Incidentally, when the Chinese demand for commodities was booming, Brazil’s economy became so strong that Brazil actually started lending to foreign nations in Brazilian reals. (!!) When commodity prices collapsed, Brazil fell into a severe recession, because so much of Brazil’s economy had become dependent on exporting. Brazilian politicians falsely claimed that the recession is caused by excessive spending of Brazilian Reals on social programs that helped average people. And the masses believe this lie.

    Despite the fall in commodity prices, Brazil’s recession could be cured with massive deficit spending. However the rich and their puppet politicians will not allow this, since it would slow the ever-widening gap between the rich and the rest. And the masses will not allow this, since they voluntarily choose to remain ignorant and therefore impoverished.

    “Misery is the penalty for ignorance.” ~ RMM


    And ignorance is always a choice.


    1. Hillary Clinton had a private security team too. But they didn’t wear brown. Nor does Trump’s. Nor did Adolf Hitler’s security staff after Hitler became Chancellor. The SA (Sturmabteilung) wore brown shirts, but Hitler had their leadership imprisoned or eliminated (June 30 to July 2, 1934) when their leader, Ernst Rohm, tried to take supreme power. After that, Hitler outlawed the brown-shirts except for parade duty during the yearly rallies at Nuremberg.

      I apologize for being a “lazy thinker,” but use of private security staff is routine for many politicians and candidates worldwide. Bush had his infamous “Blackwater” company. “G4S” is the world’s third-largest private employer, with 618,000 employees in 125 different countries. Indeed, private armies are everywhere. Andrews International, Engility Corp., Cubic Corp., DynCorp., GardaWorld, L-3, Triple Canopy, Vinnell Arabia — the list is long.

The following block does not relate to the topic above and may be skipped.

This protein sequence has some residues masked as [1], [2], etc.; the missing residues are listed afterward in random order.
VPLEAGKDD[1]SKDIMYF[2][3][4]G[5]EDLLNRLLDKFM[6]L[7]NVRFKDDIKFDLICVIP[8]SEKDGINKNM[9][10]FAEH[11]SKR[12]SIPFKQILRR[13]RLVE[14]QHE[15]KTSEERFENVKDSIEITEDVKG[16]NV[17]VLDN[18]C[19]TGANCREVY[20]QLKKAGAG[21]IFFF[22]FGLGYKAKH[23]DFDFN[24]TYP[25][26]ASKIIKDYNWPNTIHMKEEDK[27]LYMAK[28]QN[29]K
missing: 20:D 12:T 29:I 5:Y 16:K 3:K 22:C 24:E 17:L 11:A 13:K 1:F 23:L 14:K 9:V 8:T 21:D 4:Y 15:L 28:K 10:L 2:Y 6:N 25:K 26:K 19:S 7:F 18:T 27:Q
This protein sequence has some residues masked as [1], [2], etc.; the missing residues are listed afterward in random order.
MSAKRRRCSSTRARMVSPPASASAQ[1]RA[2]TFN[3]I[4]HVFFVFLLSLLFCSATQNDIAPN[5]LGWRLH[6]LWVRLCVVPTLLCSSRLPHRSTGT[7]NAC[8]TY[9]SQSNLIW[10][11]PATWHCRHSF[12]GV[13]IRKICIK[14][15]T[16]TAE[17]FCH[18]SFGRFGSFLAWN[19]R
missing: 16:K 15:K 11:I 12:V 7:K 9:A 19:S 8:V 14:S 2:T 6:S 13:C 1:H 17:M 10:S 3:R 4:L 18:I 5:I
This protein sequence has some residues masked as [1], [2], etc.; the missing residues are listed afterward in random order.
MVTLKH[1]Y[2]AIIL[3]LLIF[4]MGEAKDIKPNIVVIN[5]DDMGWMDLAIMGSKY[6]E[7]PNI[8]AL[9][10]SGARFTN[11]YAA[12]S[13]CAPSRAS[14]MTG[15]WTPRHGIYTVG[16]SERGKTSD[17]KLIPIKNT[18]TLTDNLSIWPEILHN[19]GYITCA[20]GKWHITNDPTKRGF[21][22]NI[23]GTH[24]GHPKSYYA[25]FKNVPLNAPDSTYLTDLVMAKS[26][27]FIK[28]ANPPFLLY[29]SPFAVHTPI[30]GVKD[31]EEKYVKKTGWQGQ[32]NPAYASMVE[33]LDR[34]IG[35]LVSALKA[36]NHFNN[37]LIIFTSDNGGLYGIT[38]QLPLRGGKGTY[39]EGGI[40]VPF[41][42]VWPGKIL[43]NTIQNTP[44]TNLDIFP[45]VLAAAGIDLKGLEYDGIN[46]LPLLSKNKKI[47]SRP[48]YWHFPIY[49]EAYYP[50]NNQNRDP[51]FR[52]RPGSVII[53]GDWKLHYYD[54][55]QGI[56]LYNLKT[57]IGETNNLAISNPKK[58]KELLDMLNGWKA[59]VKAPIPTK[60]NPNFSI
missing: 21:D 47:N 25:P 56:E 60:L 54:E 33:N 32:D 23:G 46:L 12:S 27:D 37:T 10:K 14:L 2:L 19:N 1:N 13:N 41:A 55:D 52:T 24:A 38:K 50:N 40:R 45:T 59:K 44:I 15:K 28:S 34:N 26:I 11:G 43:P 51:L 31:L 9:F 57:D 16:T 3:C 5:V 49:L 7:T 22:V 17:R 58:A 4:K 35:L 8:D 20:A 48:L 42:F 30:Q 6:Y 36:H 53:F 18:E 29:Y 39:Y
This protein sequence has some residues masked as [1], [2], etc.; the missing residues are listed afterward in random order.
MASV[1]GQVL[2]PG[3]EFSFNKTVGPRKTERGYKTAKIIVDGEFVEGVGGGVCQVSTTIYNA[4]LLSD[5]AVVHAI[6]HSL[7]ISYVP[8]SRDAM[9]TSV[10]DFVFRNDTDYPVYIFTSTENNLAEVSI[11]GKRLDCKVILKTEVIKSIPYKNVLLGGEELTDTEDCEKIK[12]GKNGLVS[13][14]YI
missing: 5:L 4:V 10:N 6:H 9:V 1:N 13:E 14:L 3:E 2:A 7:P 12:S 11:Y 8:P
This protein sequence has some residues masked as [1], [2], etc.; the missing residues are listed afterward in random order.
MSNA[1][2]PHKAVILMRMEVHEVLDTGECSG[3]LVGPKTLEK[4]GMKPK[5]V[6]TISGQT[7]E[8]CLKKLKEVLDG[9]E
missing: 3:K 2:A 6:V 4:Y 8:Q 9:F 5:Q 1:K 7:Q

1. Except he is not anti-Semitic and all his children married Jews, even his daughter Ivanka became Jewish after marrying a Jew; that might make him almost the anti-Hitler.


          1. Right. Also, Trump doesn’t have a funny little mustache. Instead, he has funny hair on his head.

            Like Hitler, he is anti-gay, anti-black, and anti-brown. But, instead of being anti-Jew, he’s anti-Muslim.


      1. Oh there’s a concern all right. A grave concern. Consider the Office of Management and Budget (OMB) which is the largest office within the Executive Branch. Among other things, the OMB produces the President’s Budget.

        Trump’s nominee for OMB Director is Rep. Mick Mulvaney, a South Carolina Republican who is notorious for continually demanding cuts to Medicare and Social Security to “save them from bankruptcy.”

        Mulvaney wants a constitutional amendment requiring a balanced budget, meaning he wants to cut social programs that help average people.

        Let me repeat that.

        When right-wingers demand a “balanced federal budget,” they mean they want to “broaden the tax base” while cutting social programs. They do NOT mean cutting federal dollars for war, weapons makers, Wall Street bailouts, subsidies for Big Ag, and so on.